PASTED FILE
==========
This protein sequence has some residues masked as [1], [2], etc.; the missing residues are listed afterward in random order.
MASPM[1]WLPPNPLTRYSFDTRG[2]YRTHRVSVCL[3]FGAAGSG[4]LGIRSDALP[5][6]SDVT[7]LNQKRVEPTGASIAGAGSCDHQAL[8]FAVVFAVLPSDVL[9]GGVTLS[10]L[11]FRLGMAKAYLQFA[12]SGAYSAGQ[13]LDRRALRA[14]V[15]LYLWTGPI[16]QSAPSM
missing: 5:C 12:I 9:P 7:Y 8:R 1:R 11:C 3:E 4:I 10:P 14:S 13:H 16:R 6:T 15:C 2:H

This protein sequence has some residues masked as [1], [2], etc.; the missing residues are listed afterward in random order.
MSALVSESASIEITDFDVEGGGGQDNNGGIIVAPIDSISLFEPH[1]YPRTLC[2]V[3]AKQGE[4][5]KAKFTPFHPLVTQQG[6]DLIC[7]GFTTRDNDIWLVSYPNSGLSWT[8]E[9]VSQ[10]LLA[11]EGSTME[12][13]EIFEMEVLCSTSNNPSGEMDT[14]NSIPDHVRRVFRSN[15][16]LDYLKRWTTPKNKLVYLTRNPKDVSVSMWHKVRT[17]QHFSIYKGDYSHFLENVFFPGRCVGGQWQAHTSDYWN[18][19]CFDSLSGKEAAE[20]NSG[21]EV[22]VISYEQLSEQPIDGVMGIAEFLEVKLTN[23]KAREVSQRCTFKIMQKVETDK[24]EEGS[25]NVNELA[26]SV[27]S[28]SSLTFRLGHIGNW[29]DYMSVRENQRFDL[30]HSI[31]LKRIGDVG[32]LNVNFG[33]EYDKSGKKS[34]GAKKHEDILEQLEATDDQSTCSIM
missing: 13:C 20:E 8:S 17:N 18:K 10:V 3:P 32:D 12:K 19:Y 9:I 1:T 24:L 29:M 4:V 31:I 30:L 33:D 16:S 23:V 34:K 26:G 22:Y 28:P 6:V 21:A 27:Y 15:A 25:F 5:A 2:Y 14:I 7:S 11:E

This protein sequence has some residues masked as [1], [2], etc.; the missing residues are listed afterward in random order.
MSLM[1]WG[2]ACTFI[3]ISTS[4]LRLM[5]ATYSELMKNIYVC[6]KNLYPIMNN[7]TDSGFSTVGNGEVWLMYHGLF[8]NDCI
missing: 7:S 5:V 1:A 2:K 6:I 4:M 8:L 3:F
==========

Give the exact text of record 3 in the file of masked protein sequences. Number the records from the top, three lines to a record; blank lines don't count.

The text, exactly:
This protein sequence has some residues masked as [1], [2], etc.; the missing residues are listed afterward in random order.
MSLM[1]WG[2]ACTFI[3]ISTS[4]LRLM[5]ATYSELMKNIYVC[6]KNLYPIMNN[7]TDSGFSTVGNGEVWLMYHGLF[8]NDCI
missing: 7:S 5:V 1:A 2:K 6:I 4:M 8:L 3:F